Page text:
Looking forward: where next for occupational disease?

As we head towards a new year, we look at the issues that have shaped occupational disease litigation over the past 12 months and look ahead to what the next 12 months have in store for us.


The scale of the problem with regard to noise induced hearing loss (NIHL) claims is well known. In the past few years, insurers and other compensators, including large corporate and public bodies, have experienced a significant rise in the number of claims being submitted for NIHL. Whilst claims notified reached a peak in 2013 following the introduction of the Jackson-led civil justice reforms, claims up until 2014 have remained high with the estimated number of claims notified in 2014 39% higher than in 2012.

The extent of the problem was reflected in the final report of the Insurance Fraud Taskforce (published in January 2016), noting that the figures for total compensation in NIHL claims rose from £83 million in 2010 to £360 million in 2014.

However, the news is not all bleak. According to data from the Compensation Recovery Unit (CRU) NIHL claims have fallen significantly in the past 12 months with a drop of 30% in the number of reported claims in 2015. There are various reasons for this decrease.

Working in collaboration with our clients and other defence lawyers, we have identified the key fraud indicators arising out of deafness litigation. By adopting a robust stance against suspected fraudulent activity, a significant number of claims are not now being pursued beyond the first letter of claim, or are not proceeding to litigation after initial investigations.

For now, while the current tidal wave may be ebbing, we believe that issues remain within occupational health surveillance in industry that continue to expose compensators to a claims risk. In particular, inadequate hearing monitoring and testing exposes employees to the risk of injury. Unless steps are taken to review and redress deficiencies now, there will be another surge in years to come.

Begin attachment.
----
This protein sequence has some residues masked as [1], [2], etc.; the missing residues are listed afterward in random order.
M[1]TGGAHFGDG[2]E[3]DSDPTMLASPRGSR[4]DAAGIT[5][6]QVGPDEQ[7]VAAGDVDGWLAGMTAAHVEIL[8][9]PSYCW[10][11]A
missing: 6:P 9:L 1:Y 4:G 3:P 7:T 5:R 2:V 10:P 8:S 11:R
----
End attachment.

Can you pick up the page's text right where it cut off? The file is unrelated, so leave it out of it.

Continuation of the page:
Mesothelioma and risks of e-cigarettes are just two aspects of occupational chest disease.

There is a rising incidence in the numbers of reported chronic obstruction pulmonary disease patients, where smoking is not a main or linked cause. We expect to see a rise in the numbers of claims being brought in the future.

Fumes and dust are known irritants. Many of the risks are known and industry acts upon them to minimise any impact. For instance, there remains a high number of claims arising from diesel fume exposure that are being brought. The Institution of Occupational Safety and Health (ISOH) reported in September 2014 that there are 650 recorded deaths each year as a result of lung or bladder cancer. In response, IOSH has introduced its ‘No Time to Lose’ campaign, which aims to get carcinogenic exposure issues more widely understood and help businesses take action.

Nanotechnologies – based on the application and use of carbon nanotubes - have also raised speculation around adverse health conditions similar to those seen in asbestosis.


Health and Safety Executive statistics have not shown any major changes in the number of occupational stress claims being recorded in recent years. Nevertheless, concern remains that these claims will increase in the next few years. We live in uncertain times politically and economically. The impact of Brexit may result in our workforce being put under greater pressure to deliver more for less, which may in turn, create increased levels of stress. Where employees are able to demonstrate a link to employment and any recognised psychiatric injury, claims may follow.

Hand-arm vibration

Employers need to remain alert to the risks of hand-arm vibration (HAV) claims from the use of vibratory tools. In addition to the risk of a personal injury claim, a number of health and safety prosecutions have been made in the past 12 months against companies’ safety failings following reported HAV claims. With the introduction of the new Definitive Guideline of the Sentencing Council on Health and Safety in February 2016, the financial impact of such claims poses significance to UK Plc. Increased fines higher insurance premiums to reflect an increased claims risk and the cost of the claims themselves, mean that employers need to remain vigilant over the workforce and maintain stringent risk management processes.

Read other items in Disease Brief - December 2016

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